Building a wooden hammock stand
This summer I finally build a stand for my hammock I’ve created in school more than twenty years ago. As we do not have trees in our garden I was unable to use the hammock for the most time. I’ve seen some designs for hammock stands around the internet but when searching the parts for these, most would have gotten way too expensive. So I sketched my own version with the material I have available locally.
Gluing the posts
To create the central pillar I’ve chosen to double the strength of the material by gluing two planks together. It gives the post the necessary rigidity to support the weight of the person in the hammock.
Preparing the ground board Each of the ground board needs to receive a spacer on the ends. This spacer helps to define the correct positioning when assembling the stand later on.
Drilling screw holes
In winter I want to deconstruct the stand for storage. That means the main parts need to connect via screws. On each end, I drill two holes for screwing the platform together.
Foot construction and assembly
The stand has two feet which help to keep it upright. Each foot consists of a board and two braces which are cut diagonal to reduce the weight. Afterward, I glued the props to the footboard. And short dowels support the glue joint. I did not want to use screws in this case as it is on the bottom side and could get wet.
The feet are attached to the baseboard via two notches cut into the upper side of each board. A short length of wood spans across the gap and a screw can be added to connect to the feet. The notch prevents the feet from sliding around and defines the correct location when assembling the stand. The foot connection was my most significant problem point in the whole construction of the project. I did not solve this issue while designing the stand, as I could not find a good solution on the computer. I needed to address this issue after I’ve built both feet. The solution I’ve obtained in the end worked good and is also simple.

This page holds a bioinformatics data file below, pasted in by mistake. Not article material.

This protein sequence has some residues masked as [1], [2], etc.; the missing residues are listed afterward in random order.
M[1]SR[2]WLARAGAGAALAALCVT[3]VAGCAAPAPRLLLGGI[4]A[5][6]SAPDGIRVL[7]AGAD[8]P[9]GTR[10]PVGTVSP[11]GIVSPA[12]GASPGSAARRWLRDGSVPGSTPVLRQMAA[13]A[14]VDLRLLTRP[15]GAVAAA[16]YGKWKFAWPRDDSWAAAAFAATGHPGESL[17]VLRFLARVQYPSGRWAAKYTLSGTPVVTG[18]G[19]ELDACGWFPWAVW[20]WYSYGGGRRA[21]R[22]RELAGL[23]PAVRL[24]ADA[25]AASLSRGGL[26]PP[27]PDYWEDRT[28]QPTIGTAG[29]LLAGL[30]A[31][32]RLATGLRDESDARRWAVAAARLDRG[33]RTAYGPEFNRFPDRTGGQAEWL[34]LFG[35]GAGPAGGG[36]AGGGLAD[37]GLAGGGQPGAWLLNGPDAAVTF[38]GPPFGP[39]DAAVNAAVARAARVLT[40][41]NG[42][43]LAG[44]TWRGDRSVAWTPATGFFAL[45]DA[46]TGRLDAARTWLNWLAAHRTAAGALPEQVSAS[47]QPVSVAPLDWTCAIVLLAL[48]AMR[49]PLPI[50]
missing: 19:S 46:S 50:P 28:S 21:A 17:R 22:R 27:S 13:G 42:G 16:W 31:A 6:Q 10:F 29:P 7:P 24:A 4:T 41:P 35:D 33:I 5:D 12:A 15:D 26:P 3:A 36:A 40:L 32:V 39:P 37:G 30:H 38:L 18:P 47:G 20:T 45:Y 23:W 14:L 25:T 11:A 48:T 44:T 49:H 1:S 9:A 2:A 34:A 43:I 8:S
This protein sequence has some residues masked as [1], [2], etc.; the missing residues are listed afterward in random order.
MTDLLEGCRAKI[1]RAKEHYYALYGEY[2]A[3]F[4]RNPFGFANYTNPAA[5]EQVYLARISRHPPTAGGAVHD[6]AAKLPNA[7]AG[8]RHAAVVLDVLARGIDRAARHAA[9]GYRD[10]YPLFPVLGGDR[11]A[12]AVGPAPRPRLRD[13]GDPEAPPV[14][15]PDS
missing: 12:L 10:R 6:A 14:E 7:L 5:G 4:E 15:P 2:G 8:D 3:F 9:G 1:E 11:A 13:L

Notching the post for the rope
The notch is responsible for keeping the cord in the correct location. Originally I planned on using metal hardware to connect the hammock to the stand. But I could not find anything, which I trusted, in my local hardware store. After the notch, it is guided through a hole on the back side of the post. And a knot holds its there. Simple and it works. And it also reduced cost as no additional hardware was bought.
Cutting the screws
The stand holds together by M10 screws, as I needed multiple screws of quite some length I decided to cut them from a threaded rod. It worked quite well, but for the next time, I need to make the drilled holes a bit bigger as they are quite tight.
Each part was sanded to 180 grid to be ready for finishing. As always I should spend more time on this job and not rush it, as I found quite some places where more sanding was necessary.
Applying the finish
To finish the project I administered three layers of finish onto each part. The first layer was a base coat needed for wood with a lot of natural resin. After this, I’ve added two layers of an exterior wood paint. The paint makes the wood weather resistant, but I do not plan on keeping the stand in the rain.
Time to assemble the stand! All the parts are ready and screwed together. I know that the hammock-stand works as I already had it joined once before the paint went on. But this was the first time that I used the correct rope I bought for this project. All went fine the rope fit, and the hammock hangs successfully in the middle of the stand.
The project was a success. The stand was undoubtedly more expensive then if I bought one but I would miss all the experiences of building one :-) My design worked fine, there is a bit of a wobble in it, and you should not use it to swing on it. But I can always add additional ropes from the post to the foot to give it some more rigidity in this way.